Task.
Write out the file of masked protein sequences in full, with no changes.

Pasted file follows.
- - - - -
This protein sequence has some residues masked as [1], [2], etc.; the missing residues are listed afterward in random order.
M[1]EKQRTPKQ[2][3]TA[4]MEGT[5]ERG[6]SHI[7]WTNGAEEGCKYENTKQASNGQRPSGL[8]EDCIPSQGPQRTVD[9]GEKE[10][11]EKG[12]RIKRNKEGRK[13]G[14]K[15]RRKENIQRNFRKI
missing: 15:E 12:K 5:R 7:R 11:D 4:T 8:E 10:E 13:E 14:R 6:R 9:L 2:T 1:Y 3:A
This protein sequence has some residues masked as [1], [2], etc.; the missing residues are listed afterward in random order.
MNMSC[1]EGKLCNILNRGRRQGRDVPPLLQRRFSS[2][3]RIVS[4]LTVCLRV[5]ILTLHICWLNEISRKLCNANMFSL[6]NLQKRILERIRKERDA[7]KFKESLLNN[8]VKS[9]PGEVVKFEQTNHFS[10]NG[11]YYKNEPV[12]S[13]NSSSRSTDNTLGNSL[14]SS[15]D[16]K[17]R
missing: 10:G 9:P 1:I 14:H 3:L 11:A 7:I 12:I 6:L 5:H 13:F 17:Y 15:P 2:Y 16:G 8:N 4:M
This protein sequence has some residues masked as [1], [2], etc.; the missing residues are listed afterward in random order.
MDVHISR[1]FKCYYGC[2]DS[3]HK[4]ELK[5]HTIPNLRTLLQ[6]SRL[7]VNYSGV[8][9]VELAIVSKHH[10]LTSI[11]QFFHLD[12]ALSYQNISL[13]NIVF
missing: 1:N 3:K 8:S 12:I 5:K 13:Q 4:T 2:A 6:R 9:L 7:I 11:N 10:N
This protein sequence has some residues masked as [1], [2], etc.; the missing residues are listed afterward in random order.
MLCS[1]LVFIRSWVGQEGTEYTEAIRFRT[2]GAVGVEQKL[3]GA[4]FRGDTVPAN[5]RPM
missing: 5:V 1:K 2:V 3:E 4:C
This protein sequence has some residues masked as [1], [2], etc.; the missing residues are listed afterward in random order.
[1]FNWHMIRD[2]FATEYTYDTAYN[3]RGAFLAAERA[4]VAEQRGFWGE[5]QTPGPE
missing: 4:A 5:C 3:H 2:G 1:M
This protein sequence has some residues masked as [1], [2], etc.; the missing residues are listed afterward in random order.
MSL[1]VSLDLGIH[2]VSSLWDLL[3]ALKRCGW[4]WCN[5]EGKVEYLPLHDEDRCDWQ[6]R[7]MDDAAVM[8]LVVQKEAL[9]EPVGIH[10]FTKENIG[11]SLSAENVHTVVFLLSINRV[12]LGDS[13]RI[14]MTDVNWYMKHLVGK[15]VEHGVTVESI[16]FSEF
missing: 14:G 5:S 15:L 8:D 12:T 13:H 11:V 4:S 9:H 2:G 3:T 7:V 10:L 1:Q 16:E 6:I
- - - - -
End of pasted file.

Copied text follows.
This protein sequence has some residues masked as [1], [2], etc.; the missing residues are listed afterward in random order.
M[1]EKQRTPKQ[2][3]TA[4]MEGT[5]ERG[6]SHI[7]WTNGAEEGCKYENTKQASNGQRPSGL[8]EDCIPSQGPQRTVD[9]GEKE[10][11]EKG[12]RIKRNKEGRK[13]G[14]K[15]RRKENIQRNFRKI
missing: 15:E 12:K 5:R 7:R 11:D 4:T 8:E 10:E 13:E 14:R 6:R 9:L 2:T 1:Y 3:A
This protein sequence has some residues masked as [1], [2], etc.; the missing residues are listed afterward in random order.
MNMSC[1]EGKLCNILNRGRRQGRDVPPLLQRRFSS[2][3]RIVS[4]LTVCLRV[5]ILTLHICWLNEISRKLCNANMFSL[6]NLQKRILERIRKERDA[7]KFKESLLNN[8]VKS[9]PGEVVKFEQTNHFS[10]NG[11]YYKNEPV[12]S[13]NSSSRSTDNTLGNSL[14]SS[15]D[16]K[17]R
missing: 10:G 9:P 1:I 14:H 3:L 11:A 7:I 12:I 6:L 5:H 13:F 17:Y 15:P 2:Y 16:G 8:N 4:M
This protein sequence has some residues masked as [1], [2], etc.; the missing residues are listed afterward in random order.
MDVHISR[1]FKCYYGC[2]DS[3]HK[4]ELK[5]HTIPNLRTLLQ[6]SRL[7]VNYSGV[8][9]VELAIVSKHH[10]LTSI[11]QFFHLD[12]ALSYQNISL[13]NIVF
missing: 1:N 3:K 8:S 12:I 5:K 13:Q 4:T 2:A 6:R 9:L 7:I 11:N 10:N
This protein sequence has some residues masked as [1], [2], etc.; the missing residues are listed afterward in random order.
MLCS[1]LVFIRSWVGQEGTEYTEAIRFRT[2]GAVGVEQKL[3]GA[4]FRGDTVPAN[5]RPM
missing: 5:V 1:K 2:V 3:E 4:C
This protein sequence has some residues masked as [1], [2], etc.; the missing residues are listed afterward in random order.
[1]FNWHMIRD[2]FATEYTYDTAYN[3]RGAFLAAERA[4]VAEQRGFWGE[5]QTPGPE
missing: 4:A 5:C 3:H 2:G 1:M
This protein sequence has some residues masked as [1], [2], etc.; the missing residues are listed afterward in random order.
MSL[1]VSLDLGIH[2]VSSLWDLL[3]ALKRCGW[4]WCN[5]EGKVEYLPLHDEDRCDWQ[6]R[7]MDDAAVM[8]LVVQKEAL[9]EPVGIH[10]FTKENIG[11]SLSAENVHTVVFLLSINRV[12]LGDS[13]RI[14]MTDVNWYMKHLVGK[15]VEHGVTVESI[16]FSEF
missing: 14:G 5:S 15:L 8:D 12:T 13:H 11:V 4:S 9:H 2:G 3:T 7:V 10:L 1:Q 16:E 6:I